Root collar (inches)

Condition of stem


Winter bud

Loblolly and

slash pine



stiff, woody

2s and 3s

usually present


8 clipped
12 unclipped


large, 2s, 3s free of brownspot

thickly scaled




stiff, woody

2s and 3s

usually present

Preparing Seedlings for Planting

Seedlings of various sizes and quality may be in your order. Some nurseries grade seedlings to a uniform size before packaging. However, many attempt to produce a uniform seedling in the nursery bed to eliminate the added expense of hand-grading after lifting. Grading before planting removes seedlings too large or too small to be planted. It also removes seedlings with broken or crushed roots and stems, missing bark, stripped roots or needles, stem swellings indicating fusiform rust, or other damage.

If the nursery did not grade your seedlings before shipping, or grading efforts were insufficient, grade seedlings in a cool, high-humidity area protected from sun and wind before they are taken to the field for planting. As seedlings are removed from packaging, dip them in water, clay, or a synthetic gel root dip to reduce drying of the roots. (Check with forestry and farm chemical dealers for gel dips.) Seedlings with roots coated with kaolin clay can stand brief periods of exposure with minimal damage to roots.

After grading, promptly repackage seedlings in their original containers with sufficient moisture, or place them in buckets or tubs with water to keep them from drying out while being transported to the field. Do not allow seedlings to sit in water for more than 1 hour. Allowing planters to grade during planting slows work and can result in cull seedlings being planted, as well as increased seedling mortality due to prolonged root exposure.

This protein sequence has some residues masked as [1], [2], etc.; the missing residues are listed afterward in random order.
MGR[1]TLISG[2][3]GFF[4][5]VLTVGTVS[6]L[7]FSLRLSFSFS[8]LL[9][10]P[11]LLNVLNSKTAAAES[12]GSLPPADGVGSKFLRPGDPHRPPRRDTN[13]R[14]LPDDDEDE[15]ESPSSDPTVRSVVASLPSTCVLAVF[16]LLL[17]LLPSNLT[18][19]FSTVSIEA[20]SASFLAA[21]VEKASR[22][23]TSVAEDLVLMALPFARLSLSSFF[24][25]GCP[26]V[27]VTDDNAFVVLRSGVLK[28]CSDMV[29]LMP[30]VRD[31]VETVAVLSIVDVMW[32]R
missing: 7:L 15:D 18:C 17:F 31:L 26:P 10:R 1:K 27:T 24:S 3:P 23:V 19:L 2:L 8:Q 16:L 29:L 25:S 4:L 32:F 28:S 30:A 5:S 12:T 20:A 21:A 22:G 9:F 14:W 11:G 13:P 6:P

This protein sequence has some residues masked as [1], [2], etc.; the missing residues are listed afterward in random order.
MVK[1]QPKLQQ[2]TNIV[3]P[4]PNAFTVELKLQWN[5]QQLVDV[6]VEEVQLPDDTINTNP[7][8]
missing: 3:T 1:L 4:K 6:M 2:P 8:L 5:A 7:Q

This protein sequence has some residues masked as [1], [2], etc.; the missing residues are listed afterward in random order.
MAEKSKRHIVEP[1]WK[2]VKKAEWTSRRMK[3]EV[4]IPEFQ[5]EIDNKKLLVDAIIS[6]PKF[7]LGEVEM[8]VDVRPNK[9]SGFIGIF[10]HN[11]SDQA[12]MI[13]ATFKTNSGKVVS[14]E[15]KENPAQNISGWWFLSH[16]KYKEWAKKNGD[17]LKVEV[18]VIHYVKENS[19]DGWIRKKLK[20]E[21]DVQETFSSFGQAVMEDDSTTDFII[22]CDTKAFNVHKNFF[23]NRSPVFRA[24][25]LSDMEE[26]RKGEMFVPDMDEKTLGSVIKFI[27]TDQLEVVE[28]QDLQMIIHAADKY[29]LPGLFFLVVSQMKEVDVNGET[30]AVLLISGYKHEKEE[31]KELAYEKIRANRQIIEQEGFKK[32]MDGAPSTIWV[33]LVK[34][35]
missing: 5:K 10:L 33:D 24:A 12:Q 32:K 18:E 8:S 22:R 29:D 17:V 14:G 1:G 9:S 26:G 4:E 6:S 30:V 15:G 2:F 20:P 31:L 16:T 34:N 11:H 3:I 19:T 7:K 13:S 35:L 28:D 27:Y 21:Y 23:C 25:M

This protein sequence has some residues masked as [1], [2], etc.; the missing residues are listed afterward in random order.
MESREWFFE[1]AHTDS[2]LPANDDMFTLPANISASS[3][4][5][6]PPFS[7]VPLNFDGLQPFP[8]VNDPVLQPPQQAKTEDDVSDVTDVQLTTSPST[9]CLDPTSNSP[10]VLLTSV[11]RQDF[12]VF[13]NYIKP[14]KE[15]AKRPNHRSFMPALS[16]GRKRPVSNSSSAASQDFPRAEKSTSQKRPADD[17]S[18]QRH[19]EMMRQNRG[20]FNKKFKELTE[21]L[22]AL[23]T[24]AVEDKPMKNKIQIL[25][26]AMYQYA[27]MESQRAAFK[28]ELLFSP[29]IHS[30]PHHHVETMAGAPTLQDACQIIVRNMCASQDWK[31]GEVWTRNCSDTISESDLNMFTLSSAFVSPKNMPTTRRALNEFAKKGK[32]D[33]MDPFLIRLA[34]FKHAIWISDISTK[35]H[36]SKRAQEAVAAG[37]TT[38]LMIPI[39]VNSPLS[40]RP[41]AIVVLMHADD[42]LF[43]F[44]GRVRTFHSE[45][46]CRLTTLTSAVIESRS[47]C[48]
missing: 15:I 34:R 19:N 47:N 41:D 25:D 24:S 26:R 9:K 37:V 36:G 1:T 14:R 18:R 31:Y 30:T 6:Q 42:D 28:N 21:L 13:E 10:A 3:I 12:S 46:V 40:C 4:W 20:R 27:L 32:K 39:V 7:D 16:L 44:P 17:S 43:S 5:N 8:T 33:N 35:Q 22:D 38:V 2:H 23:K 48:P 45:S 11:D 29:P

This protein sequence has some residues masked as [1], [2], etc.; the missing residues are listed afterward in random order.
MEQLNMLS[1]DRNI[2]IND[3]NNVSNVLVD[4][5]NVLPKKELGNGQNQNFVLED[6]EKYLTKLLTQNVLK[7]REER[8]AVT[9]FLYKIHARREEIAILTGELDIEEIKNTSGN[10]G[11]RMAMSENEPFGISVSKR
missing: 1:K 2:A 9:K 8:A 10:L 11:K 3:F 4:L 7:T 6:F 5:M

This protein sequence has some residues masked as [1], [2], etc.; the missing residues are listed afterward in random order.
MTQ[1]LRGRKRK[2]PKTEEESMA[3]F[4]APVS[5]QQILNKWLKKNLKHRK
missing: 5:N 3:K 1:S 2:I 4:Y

One or two people can handle grading and any necessary root pruning. Graders should know the grading standards presented in Table 5 and be aware that stem length is less important than stem root-collar diameter and root system development. Seedlings with thick, sturdy stems 6–12 inches long and well-developed root systems with five or more lateral roots have the best initial survival and growth.

An optimum root system is 6–8 inches long with at least five to seven or more strong first order lateral roots that are at least 3 inches long. Cull all seedlings with root systems less than 5–6 inches long and those with less than three strong lateral roots. If root systems are more than 8 inches long, seedlings will be difficult to plant correctly without special care and supervision.

Do not allow planting crew members to prune roots during the planting operation. This results in roots being stripped off and leads to poor survival. Prune roots with scissors, shears, a hatchet, or a machete. Make a single clean cut, removing as little of the root system as necessary. When root pruning is necessary, keep the pruned root system in balance with the top. Prune roots to no less than 8 inches in length for seedlings with tops of 8–12 inches.

Seedling Care in the Field

When transporting seedlings to the planting site, take only as many as can be planted in a day. If time and logistics permit, arrange to have seedlings delivered twice a day to the planting site. Load and transport packages carefully to avoid damage to seedlings.

Seedling damage occurs quickly with careless field storage and handling. Always provide a shaded storage area. A tarp can be erected as a canopy above the seedlings to keep direct sunlight off.
Be sure there is ample ventilation to prevent heat buildup in the packages. Temperatures exceeding 50°F inside seedling packaging can quickly cause seedling damage.

Do not lay a tarp directly over seedlings during the day as temperatures inside seedling packages can quickly exceed 50°F on sunny days, even when air temperatures are moderate. Cover seedlings left overnight in the field with a tarp to protect against freezing damage. Repair any tears or holes to seedling packaging with duct tape. Repackage seedlings as necessary. If seedlings are graded at the field site, be sure to do so in a cool, shaded spot protected from wind and sun.